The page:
Song of Ice and Fire

Stick to the raw and the grilled at this Japanese restaurant

Roka Akor entertains in grand style: Big room. Big "small" plates.

It's easy to get overwhelmed by the big menu, becoming mesmerized instead by the people-watching or the spectacle of the three-tiered robata grill in the open kitchen. Break through the haze by focusing on these three rules:

Start with shishitos. You think you've eaten your fair share of these thin-skinned, mild peppers in local bistros? Try them grilled ($8) here, spackled in char, doused with a tart, ponzu-like sauce, and finished with shaved bonito flakes.

Think raw. Roka Akor's sushi rolls, for all their creativity? You've had better. Instead, order a satiny butterfish tataki ($14) draped over lengths of white asparagus, the mellow flavor of the fish sharpened with a slap of yuzu juice. The arrival of translucent panes of sashimi ($34 for five varieties), arranged on a mammoth bowl of crushed ice, makes heads turn, and not just yours.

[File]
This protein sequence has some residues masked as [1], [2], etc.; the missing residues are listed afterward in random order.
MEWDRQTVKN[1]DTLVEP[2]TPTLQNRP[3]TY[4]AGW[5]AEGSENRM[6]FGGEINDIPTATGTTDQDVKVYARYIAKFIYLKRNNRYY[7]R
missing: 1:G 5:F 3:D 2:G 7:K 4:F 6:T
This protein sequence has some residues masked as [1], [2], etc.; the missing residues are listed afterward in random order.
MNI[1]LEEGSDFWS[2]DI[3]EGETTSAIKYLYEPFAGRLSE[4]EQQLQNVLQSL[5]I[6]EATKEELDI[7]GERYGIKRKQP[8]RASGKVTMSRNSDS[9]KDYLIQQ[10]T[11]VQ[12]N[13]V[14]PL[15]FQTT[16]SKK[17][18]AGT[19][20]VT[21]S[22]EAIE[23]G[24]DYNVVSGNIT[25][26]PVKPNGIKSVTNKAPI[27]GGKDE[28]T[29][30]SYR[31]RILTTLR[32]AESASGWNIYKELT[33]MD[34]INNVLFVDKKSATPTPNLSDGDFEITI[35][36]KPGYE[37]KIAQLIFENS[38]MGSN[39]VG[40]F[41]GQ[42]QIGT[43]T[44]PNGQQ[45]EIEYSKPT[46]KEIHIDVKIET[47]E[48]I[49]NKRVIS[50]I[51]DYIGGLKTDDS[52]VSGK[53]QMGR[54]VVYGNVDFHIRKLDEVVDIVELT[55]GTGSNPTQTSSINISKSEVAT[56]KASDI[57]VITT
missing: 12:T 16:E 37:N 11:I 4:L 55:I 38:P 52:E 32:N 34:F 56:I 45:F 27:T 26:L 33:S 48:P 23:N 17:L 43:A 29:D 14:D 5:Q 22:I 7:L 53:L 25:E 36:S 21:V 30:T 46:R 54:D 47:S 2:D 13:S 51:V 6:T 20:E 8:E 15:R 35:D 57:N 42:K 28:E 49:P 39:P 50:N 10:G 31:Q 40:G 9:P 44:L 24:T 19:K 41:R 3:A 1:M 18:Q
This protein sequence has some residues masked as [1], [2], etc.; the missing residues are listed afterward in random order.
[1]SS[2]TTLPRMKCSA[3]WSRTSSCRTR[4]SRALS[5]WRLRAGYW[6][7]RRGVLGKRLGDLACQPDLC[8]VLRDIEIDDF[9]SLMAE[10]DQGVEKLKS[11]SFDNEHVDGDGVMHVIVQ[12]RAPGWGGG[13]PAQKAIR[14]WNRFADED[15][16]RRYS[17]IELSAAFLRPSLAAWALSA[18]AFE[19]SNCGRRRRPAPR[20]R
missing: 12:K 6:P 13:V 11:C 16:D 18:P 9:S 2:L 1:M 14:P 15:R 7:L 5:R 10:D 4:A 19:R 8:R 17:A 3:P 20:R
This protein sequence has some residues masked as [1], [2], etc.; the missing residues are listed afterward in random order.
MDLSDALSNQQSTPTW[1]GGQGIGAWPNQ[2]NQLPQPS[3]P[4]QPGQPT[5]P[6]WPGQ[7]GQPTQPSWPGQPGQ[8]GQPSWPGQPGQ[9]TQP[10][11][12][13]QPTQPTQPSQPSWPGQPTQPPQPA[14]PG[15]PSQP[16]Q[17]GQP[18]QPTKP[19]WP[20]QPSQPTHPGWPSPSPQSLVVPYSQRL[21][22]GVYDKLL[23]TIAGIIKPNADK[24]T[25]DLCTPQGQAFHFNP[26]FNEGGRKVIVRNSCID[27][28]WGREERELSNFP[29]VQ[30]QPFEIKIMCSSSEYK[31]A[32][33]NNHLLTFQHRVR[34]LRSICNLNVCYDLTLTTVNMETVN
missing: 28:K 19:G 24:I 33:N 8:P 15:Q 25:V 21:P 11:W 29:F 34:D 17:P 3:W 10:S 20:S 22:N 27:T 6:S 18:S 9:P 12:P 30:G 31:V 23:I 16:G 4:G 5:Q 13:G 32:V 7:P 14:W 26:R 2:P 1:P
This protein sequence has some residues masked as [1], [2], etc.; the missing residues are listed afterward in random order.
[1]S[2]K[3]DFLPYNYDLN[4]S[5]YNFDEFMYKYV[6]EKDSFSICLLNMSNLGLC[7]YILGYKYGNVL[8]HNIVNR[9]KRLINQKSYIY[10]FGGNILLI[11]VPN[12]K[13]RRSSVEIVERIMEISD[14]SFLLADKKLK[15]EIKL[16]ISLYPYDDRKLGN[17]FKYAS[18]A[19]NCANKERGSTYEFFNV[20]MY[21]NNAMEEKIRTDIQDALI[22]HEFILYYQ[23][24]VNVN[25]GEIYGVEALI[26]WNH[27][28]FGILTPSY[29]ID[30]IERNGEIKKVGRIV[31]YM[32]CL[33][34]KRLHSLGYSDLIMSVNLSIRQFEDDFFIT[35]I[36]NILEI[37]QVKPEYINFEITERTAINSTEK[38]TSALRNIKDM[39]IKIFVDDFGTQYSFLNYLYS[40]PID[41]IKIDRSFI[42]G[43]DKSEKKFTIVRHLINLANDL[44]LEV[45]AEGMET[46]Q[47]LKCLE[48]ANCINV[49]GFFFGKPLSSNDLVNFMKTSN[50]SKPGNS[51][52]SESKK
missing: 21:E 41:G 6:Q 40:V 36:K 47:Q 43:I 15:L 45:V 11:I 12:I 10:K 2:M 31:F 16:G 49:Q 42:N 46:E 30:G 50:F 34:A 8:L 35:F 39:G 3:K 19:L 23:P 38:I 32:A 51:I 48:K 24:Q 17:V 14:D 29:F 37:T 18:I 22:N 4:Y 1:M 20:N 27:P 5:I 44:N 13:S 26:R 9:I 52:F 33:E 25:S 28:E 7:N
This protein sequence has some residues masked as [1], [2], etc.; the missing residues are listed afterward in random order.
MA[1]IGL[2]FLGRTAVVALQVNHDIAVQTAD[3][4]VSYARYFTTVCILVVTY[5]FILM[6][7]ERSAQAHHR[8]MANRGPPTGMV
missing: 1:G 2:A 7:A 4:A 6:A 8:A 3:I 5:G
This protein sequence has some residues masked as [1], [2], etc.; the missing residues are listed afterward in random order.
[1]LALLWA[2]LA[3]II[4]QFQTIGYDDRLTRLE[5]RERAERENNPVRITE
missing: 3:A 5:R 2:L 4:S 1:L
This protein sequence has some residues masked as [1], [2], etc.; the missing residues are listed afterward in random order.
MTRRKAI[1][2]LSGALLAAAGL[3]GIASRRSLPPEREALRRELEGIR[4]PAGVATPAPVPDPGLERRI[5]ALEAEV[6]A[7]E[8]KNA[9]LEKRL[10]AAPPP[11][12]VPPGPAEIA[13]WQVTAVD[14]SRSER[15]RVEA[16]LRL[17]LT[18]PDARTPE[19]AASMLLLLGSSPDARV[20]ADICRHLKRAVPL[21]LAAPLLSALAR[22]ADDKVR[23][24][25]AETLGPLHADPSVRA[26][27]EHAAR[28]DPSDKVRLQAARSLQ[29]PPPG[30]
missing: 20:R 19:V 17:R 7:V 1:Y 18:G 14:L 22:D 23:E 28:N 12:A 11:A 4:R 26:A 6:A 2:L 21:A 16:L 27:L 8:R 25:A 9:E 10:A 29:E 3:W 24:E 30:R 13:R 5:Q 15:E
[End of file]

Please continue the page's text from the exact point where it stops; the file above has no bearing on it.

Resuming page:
Where there's smoke, there's... The grill really is the heart of the kitchen; from it emerge tender chunks of aged rib eye ($38 for 12 ounces), seasoned with enough white-oak smoke to rival Santa Maria barbecue, and a succulent fillet of miso-marinated black cod ($32) encased in a magnolia leaf.